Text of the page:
We believe that knowledge comes through experience and extensive
interaction with faculty. In anatomic pathology sign out, residents prepare
their own diagnoses and are then in a position to take full advantage of
sign out with staff members. In clinical pathology, residents gain
experience during daily rounds with attending, Socratic tutorials, and
through positioning of residents as an intermediary between clinician and
laboratory. There are daily teaching and case management conferences
covering the different pathology specialties.
At BIDMC, the education of trainees is considered a key academic mission.
Hospital-wide support is provided by the Shapiro Center for Medical
Education. Our faculty have taken advantage of fellowships and faculty
development programs coordinated by the center. This participation also
allows our faculty to hone teaching skills and develop novel resident
curricula. Examples follow:
Given the important role pathologists play in teaching medical students
and colleagues in other specialties, we provide guidance for residents
as they hone their teaching skills. Such “resident-as-teacher” programs
are common in other specialties but not as well-developed in pathology.
Our curriculum includes sessions designed to improve skills related to
giving feedback and small group teaching. There is a session on
developing presentation skills with close mentoring of first year
residents, by specific faculty who have also been through the
curriculum, as they prepare for their first presentation. There are
also opportunities for residents to teach medical students both within
our department and at Harvard Medical School, as well as to receive
feedback on their teaching skills.
In light of the new ACGME milestones, we recently undertook a
structured approach to implementation including revamping our curricula
and creating resident portfolios. These changes will better enable
residents and faculty to track progress. We also improved our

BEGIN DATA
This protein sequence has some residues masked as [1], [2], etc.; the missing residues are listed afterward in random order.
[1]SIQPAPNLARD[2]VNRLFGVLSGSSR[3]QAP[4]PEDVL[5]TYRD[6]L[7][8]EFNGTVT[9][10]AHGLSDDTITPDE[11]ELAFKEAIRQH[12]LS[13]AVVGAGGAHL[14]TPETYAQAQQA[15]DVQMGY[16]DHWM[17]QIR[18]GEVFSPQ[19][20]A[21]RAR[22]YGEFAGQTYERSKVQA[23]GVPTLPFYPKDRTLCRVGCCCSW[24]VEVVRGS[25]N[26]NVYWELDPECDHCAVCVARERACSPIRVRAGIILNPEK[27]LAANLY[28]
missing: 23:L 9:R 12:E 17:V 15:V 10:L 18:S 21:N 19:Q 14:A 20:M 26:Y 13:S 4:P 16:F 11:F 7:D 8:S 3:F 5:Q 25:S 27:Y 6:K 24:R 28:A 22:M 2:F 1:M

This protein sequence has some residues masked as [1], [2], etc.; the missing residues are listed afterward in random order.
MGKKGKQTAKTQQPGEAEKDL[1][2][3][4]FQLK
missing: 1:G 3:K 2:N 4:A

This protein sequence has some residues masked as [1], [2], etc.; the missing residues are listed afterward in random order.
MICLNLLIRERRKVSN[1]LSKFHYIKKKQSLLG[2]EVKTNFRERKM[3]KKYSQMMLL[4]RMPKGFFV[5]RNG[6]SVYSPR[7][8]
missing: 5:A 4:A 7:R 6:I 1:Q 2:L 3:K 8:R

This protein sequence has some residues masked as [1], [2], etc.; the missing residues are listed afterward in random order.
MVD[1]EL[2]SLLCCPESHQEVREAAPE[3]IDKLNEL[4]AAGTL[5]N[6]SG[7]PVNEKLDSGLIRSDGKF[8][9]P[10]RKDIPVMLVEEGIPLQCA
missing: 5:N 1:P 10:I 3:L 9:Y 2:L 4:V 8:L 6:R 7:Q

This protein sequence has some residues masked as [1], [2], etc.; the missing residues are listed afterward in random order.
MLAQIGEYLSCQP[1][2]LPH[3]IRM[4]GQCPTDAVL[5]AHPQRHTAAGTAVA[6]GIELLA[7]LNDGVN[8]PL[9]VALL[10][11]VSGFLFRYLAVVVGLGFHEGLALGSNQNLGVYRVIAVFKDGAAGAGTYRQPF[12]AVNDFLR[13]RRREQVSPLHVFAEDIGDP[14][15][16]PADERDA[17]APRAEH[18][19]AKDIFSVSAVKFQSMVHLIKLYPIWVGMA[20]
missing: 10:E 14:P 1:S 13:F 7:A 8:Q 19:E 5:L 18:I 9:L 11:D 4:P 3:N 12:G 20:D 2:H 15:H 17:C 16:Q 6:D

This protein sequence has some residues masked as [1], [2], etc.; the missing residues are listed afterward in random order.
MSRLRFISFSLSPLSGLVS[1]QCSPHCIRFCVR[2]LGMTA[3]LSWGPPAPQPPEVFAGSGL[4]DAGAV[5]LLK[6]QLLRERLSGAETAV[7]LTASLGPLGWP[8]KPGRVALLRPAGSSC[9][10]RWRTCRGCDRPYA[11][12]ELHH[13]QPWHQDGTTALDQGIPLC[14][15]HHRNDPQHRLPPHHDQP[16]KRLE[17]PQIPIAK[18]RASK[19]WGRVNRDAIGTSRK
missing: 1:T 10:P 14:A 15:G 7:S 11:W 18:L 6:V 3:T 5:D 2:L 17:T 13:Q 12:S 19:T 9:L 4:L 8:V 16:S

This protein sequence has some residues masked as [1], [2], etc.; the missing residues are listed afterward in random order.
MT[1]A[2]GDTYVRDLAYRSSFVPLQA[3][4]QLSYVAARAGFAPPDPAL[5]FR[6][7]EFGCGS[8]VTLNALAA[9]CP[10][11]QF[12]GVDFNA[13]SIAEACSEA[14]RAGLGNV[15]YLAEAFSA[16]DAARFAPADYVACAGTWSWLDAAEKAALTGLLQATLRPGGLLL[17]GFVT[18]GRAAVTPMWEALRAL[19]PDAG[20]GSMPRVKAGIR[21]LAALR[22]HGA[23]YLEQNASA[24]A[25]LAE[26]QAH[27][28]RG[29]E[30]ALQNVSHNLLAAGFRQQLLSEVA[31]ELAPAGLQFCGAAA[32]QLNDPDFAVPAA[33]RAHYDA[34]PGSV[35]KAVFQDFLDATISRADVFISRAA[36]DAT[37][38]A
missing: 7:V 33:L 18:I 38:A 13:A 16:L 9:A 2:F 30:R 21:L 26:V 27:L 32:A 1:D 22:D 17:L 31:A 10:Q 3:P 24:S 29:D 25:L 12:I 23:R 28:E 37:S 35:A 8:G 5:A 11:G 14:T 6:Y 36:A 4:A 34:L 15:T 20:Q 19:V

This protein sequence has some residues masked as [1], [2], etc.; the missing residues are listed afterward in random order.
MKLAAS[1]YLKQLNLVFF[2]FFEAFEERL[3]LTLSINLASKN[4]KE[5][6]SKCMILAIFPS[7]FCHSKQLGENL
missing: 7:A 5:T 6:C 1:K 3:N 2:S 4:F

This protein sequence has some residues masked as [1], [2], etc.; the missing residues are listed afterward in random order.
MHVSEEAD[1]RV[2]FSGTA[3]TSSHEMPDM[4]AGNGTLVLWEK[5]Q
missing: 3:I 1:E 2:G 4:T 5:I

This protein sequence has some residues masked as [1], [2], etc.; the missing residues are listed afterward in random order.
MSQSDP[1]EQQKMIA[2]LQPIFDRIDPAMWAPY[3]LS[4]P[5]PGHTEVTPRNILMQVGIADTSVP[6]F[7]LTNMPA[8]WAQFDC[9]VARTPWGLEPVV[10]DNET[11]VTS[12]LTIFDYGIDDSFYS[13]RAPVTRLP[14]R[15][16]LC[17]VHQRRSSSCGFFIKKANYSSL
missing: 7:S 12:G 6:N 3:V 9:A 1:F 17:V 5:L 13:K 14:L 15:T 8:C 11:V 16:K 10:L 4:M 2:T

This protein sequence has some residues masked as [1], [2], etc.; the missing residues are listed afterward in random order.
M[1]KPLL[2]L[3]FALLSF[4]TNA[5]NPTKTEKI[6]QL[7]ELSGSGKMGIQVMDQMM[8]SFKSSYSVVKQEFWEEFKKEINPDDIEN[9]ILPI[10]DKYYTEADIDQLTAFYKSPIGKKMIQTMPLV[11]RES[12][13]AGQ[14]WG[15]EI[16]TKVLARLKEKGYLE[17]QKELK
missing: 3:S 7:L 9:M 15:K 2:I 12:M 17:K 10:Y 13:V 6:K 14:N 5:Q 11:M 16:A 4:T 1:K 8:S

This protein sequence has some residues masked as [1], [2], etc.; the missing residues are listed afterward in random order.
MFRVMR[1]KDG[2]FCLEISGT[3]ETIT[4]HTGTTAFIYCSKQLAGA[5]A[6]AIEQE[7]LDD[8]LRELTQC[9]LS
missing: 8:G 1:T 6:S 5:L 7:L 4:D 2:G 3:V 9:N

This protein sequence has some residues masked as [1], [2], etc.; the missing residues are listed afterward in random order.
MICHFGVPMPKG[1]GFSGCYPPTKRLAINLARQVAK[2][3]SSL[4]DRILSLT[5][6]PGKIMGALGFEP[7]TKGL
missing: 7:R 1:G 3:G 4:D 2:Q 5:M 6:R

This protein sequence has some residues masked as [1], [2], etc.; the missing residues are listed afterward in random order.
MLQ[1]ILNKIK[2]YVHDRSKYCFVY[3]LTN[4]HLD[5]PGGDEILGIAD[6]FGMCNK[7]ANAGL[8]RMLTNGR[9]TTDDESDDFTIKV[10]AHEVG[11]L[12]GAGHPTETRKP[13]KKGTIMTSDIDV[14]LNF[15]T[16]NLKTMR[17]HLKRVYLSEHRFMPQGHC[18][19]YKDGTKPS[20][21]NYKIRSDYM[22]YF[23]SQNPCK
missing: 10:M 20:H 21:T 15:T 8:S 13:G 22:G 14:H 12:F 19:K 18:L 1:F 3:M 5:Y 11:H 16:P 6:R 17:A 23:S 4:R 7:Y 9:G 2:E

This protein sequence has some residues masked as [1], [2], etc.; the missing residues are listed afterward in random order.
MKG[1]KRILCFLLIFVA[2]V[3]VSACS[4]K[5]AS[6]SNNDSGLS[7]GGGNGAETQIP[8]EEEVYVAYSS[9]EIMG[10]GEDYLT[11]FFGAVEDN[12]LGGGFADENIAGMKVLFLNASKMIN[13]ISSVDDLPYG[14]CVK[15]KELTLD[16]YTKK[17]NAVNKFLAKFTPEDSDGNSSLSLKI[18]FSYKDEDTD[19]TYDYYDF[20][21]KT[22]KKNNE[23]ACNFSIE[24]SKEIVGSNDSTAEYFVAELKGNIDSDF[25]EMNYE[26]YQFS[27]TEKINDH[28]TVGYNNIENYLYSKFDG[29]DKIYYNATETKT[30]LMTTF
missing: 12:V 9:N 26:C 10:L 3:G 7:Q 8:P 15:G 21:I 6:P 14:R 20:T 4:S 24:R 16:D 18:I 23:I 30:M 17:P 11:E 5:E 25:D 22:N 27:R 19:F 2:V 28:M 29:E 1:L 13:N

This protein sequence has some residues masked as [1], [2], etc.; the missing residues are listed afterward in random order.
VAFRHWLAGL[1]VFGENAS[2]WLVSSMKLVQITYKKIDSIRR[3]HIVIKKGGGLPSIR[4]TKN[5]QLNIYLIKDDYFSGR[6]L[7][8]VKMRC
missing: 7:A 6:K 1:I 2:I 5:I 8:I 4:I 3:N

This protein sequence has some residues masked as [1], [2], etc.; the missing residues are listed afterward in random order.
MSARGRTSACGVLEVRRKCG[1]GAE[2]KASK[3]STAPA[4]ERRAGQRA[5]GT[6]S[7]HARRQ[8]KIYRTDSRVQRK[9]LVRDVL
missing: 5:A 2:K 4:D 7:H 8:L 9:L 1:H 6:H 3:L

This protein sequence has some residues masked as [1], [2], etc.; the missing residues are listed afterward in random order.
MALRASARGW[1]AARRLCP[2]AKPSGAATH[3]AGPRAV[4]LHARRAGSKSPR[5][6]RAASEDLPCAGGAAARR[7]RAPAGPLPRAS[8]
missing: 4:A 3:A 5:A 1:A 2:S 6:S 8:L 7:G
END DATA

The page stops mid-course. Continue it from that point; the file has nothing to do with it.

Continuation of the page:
evaluation system to allow more timely and useful resident feedback.
Recognizing the need to integrate technology into residency training,
all first year residents are provided with iPads at no cost. These
tablets allow our residents to more easily preview the slides that are
routinely scanned for our Surgical Slide Conference.
Genomic technology will affect the practice of all medical
practitioners. As the physicians who manage the hospital laboratories,
pathologists must understand next-generation sequencing technology and
its application to patient care. In 2009, we created, to our knowledge,
the first genomic pathology curriculum in the country. We have
published our curriculum and we continue to refine and improve the
content. Our curriculum has served as the basis for a collaborative
effort to develop a national genomics curriculum (
) which is currently being funded by a $1.3 million R25 grant from the
Training in evidence-based medicine is critical. A first-year resident
journal club allows an introduction to critical review of the medical
literature. In later years, residents lead small-group discussions in
monthly journal clubs. There is also an evidence-based transfusion
medicine curriculum to hone these skills during CP training.
Aside from the genomics curriculum, demonstrating the national impact of
our approach to medical education, we have also published research related
to our resident evidence-based transfusion medicine curriculum as well as a
program to introduce 3rd year medical students to pathology.